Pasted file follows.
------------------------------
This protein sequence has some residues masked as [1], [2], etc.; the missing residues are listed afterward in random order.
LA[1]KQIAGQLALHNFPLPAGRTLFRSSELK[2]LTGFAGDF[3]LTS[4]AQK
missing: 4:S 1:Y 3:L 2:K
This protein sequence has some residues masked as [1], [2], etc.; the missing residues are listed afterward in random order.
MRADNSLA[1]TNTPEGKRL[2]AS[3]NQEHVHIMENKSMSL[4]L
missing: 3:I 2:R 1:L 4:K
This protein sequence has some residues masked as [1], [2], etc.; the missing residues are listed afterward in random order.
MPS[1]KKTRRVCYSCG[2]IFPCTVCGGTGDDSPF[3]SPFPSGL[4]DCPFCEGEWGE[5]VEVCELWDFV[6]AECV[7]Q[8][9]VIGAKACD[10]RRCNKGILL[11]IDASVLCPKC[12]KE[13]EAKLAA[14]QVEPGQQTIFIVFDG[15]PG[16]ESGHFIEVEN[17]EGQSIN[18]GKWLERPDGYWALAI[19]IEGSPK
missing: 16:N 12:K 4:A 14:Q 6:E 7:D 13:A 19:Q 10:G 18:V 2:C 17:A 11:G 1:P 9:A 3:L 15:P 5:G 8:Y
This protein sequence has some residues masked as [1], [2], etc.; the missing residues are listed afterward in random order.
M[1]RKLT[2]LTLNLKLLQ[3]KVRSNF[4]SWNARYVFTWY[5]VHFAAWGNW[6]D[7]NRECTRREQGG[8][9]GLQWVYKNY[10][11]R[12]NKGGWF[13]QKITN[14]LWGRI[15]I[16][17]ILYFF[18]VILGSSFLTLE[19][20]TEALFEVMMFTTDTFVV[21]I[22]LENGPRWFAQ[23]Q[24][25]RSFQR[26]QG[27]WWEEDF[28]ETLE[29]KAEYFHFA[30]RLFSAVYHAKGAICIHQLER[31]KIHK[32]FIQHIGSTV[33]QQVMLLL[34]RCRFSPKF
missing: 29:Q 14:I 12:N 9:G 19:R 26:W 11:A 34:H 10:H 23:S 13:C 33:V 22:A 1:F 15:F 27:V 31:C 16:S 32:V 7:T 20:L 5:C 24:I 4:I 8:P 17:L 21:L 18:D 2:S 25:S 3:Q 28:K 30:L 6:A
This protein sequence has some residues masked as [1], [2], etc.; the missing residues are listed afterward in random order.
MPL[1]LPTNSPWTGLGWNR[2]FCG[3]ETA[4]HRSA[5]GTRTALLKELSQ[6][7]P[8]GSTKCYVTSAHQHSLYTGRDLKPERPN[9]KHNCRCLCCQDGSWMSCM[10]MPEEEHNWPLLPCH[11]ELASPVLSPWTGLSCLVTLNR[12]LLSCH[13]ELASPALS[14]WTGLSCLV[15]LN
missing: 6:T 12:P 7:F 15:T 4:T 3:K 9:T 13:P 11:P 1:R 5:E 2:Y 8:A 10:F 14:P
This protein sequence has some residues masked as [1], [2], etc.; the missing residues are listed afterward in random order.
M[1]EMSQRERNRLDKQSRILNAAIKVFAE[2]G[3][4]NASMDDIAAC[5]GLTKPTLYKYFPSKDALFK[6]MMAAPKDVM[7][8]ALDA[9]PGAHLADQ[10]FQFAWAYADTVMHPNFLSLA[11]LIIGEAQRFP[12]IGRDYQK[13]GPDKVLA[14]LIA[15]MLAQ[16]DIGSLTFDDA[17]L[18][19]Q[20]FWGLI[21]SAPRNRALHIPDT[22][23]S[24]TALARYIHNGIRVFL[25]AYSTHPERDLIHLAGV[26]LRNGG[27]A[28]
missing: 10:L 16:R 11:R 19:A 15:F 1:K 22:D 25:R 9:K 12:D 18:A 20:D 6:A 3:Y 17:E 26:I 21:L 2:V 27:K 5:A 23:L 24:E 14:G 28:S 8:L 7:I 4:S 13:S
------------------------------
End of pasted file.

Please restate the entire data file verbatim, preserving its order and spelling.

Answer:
This protein sequence has some residues masked as [1], [2], etc.; the missing residues are listed afterward in random order.
LA[1]KQIAGQLALHNFPLPAGRTLFRSSELK[2]LTGFAGDF[3]LTS[4]AQK
missing: 4:S 1:Y 3:L 2:K
This protein sequence has some residues masked as [1], [2], etc.; the missing residues are listed afterward in random order.
MRADNSLA[1]TNTPEGKRL[2]AS[3]NQEHVHIMENKSMSL[4]L
missing: 3:I 2:R 1:L 4:K
This protein sequence has some residues masked as [1], [2], etc.; the missing residues are listed afterward in random order.
MPS[1]KKTRRVCYSCG[2]IFPCTVCGGTGDDSPF[3]SPFPSGL[4]DCPFCEGEWGE[5]VEVCELWDFV[6]AECV[7]Q[8][9]VIGAKACD[10]RRCNKGILL[11]IDASVLCPKC[12]KE[13]EAKLAA[14]QVEPGQQTIFIVFDG[15]PG[16]ESGHFIEVEN[17]EGQSIN[18]GKWLERPDGYWALAI[19]IEGSPK
missing: 16:N 12:K 4:A 14:Q 6:E 7:D 13:A 19:Q 10:G 18:V 2:C 17:A 11:G 1:P 9:A 3:L 15:P 5:G 8:Y
This protein sequence has some residues masked as [1], [2], etc.; the missing residues are listed afterward in random order.
M[1]RKLT[2]LTLNLKLLQ[3]KVRSNF[4]SWNARYVFTWY[5]VHFAAWGNW[6]D[7]NRECTRREQGG[8][9]GLQWVYKNY[10][11]R[12]NKGGWF[13]QKITN[14]LWGRI[15]I[16][17]ILYFF[18]VILGSSFLTLE[19][20]TEALFEVMMFTTDTFVV[21]I[22]LENGPRWFAQ[23]Q[24][25]RSFQR[26]QG[27]WWEEDF[28]ETLE[29]KAEYFHFA[30]RLFSAVYHAKGAICIHQLER[31]KIHK[32]FIQHIGSTV[33]QQVMLLL[34]RCRFSPKF
missing: 29:Q 14:I 12:N 9:G 19:R 26:W 11:A 34:H 10:H 23:S 13:C 33:V 22:A 1:F 15:F 27:V 31:C 16:S 32:V 7:T 20:L 5:C 24:I 4:I 8:P 17:L 21:L 18:D 2:S 25:S 3:Q 28:K 30:L 6:A
This protein sequence has some residues masked as [1], [2], etc.; the missing residues are listed afterward in random order.
MPL[1]LPTNSPWTGLGWNR[2]FCG[3]ETA[4]HRSA[5]GTRTALLKELSQ[6][7]P[8]GSTKCYVTSAHQHSLYTGRDLKPERPN[9]KHNCRCLCCQDGSWMSCM[10]MPEEEHNWPLLPCH[11]ELASPVLSPWTGLSCLVTLNR[12]LLSCH[13]ELASPALS[14]WTGLSCLV[15]LN
missing: 6:T 12:P 7:F 15:T 4:T 3:K 9:T 13:P 11:P 1:R 5:E 2:Y 8:A 10:F 14:P
This protein sequence has some residues masked as [1], [2], etc.; the missing residues are listed afterward in random order.
M[1]EMSQRERNRLDKQSRILNAAIKVFAE[2]G[3][4]NASMDDIAAC[5]GLTKPTLYKYFPSKDALFK[6]MMAAPKDVM[7][8]ALDA[9]PGAHLADQ[10]FQFAWAYADTVMHPNFLSLA[11]LIIGEAQRFP[12]IGRDYQK[13]GPDKVLA[14]LIA[15]MLAQ[16]DIGSLTFDDA[17]L[18][19]Q[20]FWGLI[21]SAPRNRALHIPDT[22][23]S[24]TALARYIHNGIRVFL[25]AYSTHPERDLIHLAGV[26]LRNGG[27]A[28]
missing: 10:L 16:R 11:R 19:A 15:F 1:K 22:D 25:R 9:K 12:D 18:A 20:D 6:A 3:Y 17:E 26:I 21:L 2:V 27:K 5:A 23:L 24:E 14:G 28:S 8:L 7:I 4:S 13:S